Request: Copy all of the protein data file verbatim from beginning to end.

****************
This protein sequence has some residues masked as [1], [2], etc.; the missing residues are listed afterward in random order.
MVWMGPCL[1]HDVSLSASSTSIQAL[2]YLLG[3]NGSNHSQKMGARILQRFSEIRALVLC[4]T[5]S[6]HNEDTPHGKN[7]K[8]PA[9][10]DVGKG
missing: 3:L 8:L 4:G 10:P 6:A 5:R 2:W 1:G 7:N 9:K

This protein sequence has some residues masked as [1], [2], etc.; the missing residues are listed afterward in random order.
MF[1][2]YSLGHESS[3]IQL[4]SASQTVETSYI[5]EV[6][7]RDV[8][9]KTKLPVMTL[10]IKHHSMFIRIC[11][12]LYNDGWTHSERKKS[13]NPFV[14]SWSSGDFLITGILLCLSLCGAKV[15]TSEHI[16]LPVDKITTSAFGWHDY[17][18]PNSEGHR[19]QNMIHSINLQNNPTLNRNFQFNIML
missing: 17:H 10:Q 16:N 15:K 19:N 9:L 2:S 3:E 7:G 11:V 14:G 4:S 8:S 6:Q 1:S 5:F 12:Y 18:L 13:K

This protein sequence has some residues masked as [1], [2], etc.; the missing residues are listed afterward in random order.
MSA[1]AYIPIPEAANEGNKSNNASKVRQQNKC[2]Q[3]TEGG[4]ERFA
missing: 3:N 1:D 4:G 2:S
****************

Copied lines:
This protein sequence has some residues masked as [1], [2], etc.; the missing residues are listed afterward in random order.
MVWMGPCL[1]HDVSLSASSTSIQAL[2]YLLG[3]NGSNHSQKMGARILQRFSEIRALVLC[4]T[5]S[6]HNEDTPHGKN[7]K[8]PA[9][10]DVGKG
missing: 3:L 8:L 4:G 10:P 6:A 5:R 2:W 1:G 7:N 9:K

This protein sequence has some residues masked as [1], [2], etc.; the missing residues are listed afterward in random order.
MF[1][2]YSLGHESS[3]IQL[4]SASQTVETSYI[5]EV[6][7]RDV[8][9]KTKLPVMTL[10]IKHHSMFIRIC[11][12]LYNDGWTHSERKKS[13]NPFV[14]SWSSGDFLITGILLCLSLCGAKV[15]TSEHI[16]LPVDKITTSAFGWHDY[17][18]PNSEGHR[19]QNMIHSINLQNNPTLNRNFQFNIML
missing: 17:H 10:Q 16:N 15:K 19:N 9:L 2:S 3:E 7:G 11:V 14:G 4:S 8:S 6:Q 1:S 5:F 12:Y 18:L 13:K

This protein sequence has some residues masked as [1], [2], etc.; the missing residues are listed afterward in random order.
MSA[1]AYIPIPEAANEGNKSNNASKVRQQNKC[2]Q[3]TEGG[4]ERFA
missing: 3:N 1:D 4:G 2:S